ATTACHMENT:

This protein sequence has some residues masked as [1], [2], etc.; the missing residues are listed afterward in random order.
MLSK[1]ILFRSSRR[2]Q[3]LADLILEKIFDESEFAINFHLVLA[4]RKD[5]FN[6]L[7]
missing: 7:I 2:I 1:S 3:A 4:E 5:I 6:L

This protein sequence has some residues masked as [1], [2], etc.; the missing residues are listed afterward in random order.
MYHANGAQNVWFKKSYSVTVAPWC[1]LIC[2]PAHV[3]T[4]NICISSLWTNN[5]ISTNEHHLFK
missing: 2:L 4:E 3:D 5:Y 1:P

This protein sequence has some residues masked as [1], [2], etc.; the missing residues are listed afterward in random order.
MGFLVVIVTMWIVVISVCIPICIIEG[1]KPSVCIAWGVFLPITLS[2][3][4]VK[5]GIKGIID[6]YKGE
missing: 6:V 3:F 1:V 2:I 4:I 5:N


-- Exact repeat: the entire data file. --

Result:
This protein sequence has some residues masked as [1], [2], etc.; the missing residues are listed afterward in random order.
MLSK[1]ILFRSSRR[2]Q[3]LADLILEKIFDESEFAINFHLVLA[4]RKD[5]FN[6]L[7]
missing: 7:I 2:I 1:S 3:A 4:E 5:I 6:L

This protein sequence has some residues masked as [1], [2], etc.; the missing residues are listed afterward in random order.
MYHANGAQNVWFKKSYSVTVAPWC[1]LIC[2]PAHV[3]T[4]NICISSLWTNN[5]ISTNEHHLFK
missing: 2:L 4:E 3:D 5:Y 1:P

This protein sequence has some residues masked as [1], [2], etc.; the missing residues are listed afterward in random order.
MGFLVVIVTMWIVVISVCIPICIIEG[1]KPSVCIAWGVFLPITLS[2][3][4]VK[5]GIKGIID[6]YKGE
missing: 6:V 3:F 1:V 2:I 4:I 5:N